The $858 billion Pentagon budget, passed as part of the Senate Republican sellout Porkubus-Omnibus inflationary spending bill, along with the previous year’s Spendorama, will once again pit Gens. Robert E. Lee and Ulysses S. Grant against one another.
Never mind their desire to live in peace following the surrender on April 9, 1865, at Appomattox Court House. Congressional iconoclasts and Secretary of Defense Lloyd Austin, in a petty and vindictive act, will be sending Gen. Lee to the dustbin of history at West Point Military Academy over the Christmas break.
“The Commission’s thorough and historically informed work has put the Department on a path to meet Congressional intent – and to remove from U.S. military facilities all names, symbols, displays, monuments, and paraphernalia that honor or commemorate the Confederacy,” Austin’s memo reads.
And General Grant, 157 years after the end of the Civil War, has now been promoted to General of the Armies of the United States. He joins George Washington and General John “Black Jack” Pershing with that rank. This promotion and great honor were buried somewhere in the tens of thousands of pages the public — and most in Congress — never gets a chance to read before spending bills are voted on these days.
“Grant’s exemplary leadership on the battlefield could only be overshadowed by his commitment to a more just nation for all Americans during the Reconstruction Era,” said Sen. Sherrod Brown, an Ohio Democrat. Missouri Republicans Sen. Roy Blunt and Rep. Amy Wagner joined as co-sponsors.
Gen. Lee was a superintendent at West Point before the war, and his portrait in Confederate uniform will be removed from the library, as will a brass triptych. Stone busts of both Lee and Grant will be removed from Reconciliation Plaza. Lee will be locked in storage; Grant will go to Grant Hall. The plaza was created by graduates of the two classes of 1861 to bring reconciliation between the men of the class who fought in the war. Twelve members of that class died fighting for the Union, nine for the Confederate states. One of the plaques in the plaza reads, “Once Divided — Now United.”
Scratch that. Once divided — always divided. It is claimed some of the officers surrendering at Appomattox to Grant had attended his wedding. In another battle, he accepted the surrender of a close friend who had helped him in the past. Many of these men had fought side by side in the Mexican American War. All very complicated for the comic book progressive mind, where all is black and white, with no shades of gray allowed.
And no, Lee was not a traitor, as liberal historian H.W. Brands explains in detail here. No one was brought to trial. The courts never even ruled. Lincoln refused to consider it a war, which would have recognized a sovereign government, even though all was settled on the field of battle. And Grant promised at the surrender, “Officers and men will be allowed to return to their homes not to be disturbed by United States authority so long as they observe their parole and the laws in force where they may reside.”
Maybe it is fitting to remove Grant and Lee from the plaza at their West Point alma mater because the progressive hypocrites who run the show in Washington and at the Pentagon want to destroy the memory of those they hate. This was something both Lee and Grant energetically repudiated after the war. The post-Civil War generation wanted a strong, united country. Today, as the bond between those who govern and those who are governed grows weaker and more disunited, reconciliation is not a living part of the progressive vocabulary. Wreck the past to rule the future is the watchword.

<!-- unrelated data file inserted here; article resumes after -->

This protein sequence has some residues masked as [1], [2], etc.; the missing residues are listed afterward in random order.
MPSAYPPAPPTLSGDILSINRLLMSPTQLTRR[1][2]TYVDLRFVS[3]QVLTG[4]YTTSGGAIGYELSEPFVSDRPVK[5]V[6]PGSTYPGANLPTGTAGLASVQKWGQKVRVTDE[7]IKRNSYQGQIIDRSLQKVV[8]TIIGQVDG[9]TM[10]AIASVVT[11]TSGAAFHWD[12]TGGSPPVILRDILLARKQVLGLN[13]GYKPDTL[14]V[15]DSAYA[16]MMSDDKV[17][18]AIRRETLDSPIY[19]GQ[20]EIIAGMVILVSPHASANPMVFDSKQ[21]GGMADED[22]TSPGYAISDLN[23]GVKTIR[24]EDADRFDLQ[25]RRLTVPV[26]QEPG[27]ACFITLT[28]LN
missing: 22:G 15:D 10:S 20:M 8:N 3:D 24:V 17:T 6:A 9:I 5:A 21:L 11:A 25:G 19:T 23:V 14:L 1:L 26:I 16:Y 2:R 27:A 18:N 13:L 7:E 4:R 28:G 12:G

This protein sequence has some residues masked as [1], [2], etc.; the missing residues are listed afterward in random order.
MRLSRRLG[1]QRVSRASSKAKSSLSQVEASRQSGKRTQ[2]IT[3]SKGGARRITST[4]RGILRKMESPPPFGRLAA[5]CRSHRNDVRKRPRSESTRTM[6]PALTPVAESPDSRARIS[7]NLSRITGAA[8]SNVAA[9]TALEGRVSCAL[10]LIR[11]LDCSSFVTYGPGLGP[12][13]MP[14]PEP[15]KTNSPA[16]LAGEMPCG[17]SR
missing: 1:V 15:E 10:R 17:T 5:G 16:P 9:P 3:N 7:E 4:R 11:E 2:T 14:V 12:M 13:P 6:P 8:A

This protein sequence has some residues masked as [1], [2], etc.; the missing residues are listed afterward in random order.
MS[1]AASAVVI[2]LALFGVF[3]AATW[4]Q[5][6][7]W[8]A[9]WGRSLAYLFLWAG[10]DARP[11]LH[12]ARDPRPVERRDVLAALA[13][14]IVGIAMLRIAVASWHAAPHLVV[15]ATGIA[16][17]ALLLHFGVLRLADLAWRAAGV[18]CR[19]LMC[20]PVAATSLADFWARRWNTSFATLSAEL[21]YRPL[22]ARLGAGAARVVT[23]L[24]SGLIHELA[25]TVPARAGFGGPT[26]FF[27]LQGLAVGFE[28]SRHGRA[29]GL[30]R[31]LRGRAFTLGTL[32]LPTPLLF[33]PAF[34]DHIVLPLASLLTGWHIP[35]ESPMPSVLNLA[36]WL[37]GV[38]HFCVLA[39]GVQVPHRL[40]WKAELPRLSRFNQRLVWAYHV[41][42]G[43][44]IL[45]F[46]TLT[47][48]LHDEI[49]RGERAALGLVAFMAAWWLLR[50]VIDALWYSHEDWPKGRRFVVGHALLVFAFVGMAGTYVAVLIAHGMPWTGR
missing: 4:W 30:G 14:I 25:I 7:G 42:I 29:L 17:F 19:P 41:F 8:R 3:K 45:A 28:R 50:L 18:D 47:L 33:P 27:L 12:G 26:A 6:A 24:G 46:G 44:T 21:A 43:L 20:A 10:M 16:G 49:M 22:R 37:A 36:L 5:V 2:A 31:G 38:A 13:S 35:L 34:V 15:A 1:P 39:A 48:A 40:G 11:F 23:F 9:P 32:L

While they are at it, maybe the progressives should remove the monument to Benedict Arnold at the Saratoga Battle Field. Never mind that he helped win the battle that helped win the war by bringing the French to the American cause. Or maybe remove all mention of progressive President Woodrow Wilson, no friend of racial justice, or President Harry Truman, for bombing civilian populations with nuclear weapons. As Gen. Curtis LeMay said to Robert McNamara while they were planning the raids on Japan: You know if we lose this thing, we will all be tried as war criminals.
To the victors goes the history. When it comes to hating people who are now dead, progressives have a wide field to work with. So many imperfect people, so little time. The only law that can never be repealed is that what goes around comes around. Will the day come when all pro-abortion politicians will be erased from history for the bloody work they are doing today? Be careful what you wish for, progressives. Your grandchildren may take a similar historical vengeance and erase you.
As for the U.S. military, sadly, you lost a major war last year. You are now involved in a “supporting” role in a war with Russia that hasn’t exactly proven to be a stunning success. Your recruitment is so poor, you are offering $50,000 enlistment bonuses, even as the Army has cut its force size by 12,000 in order not to be too embarrassed by enlistment shortfalls.
Maybe you should stick to knitting. Cosmetic changes to burnish your public image while you are perceived to be less than effective in your core mission do not inspire confidence. Leave refighting the Civil War to historians and history buffs. Emulate the great General Grant, who knew the importance of inspiring men by winning battles and projecting strength.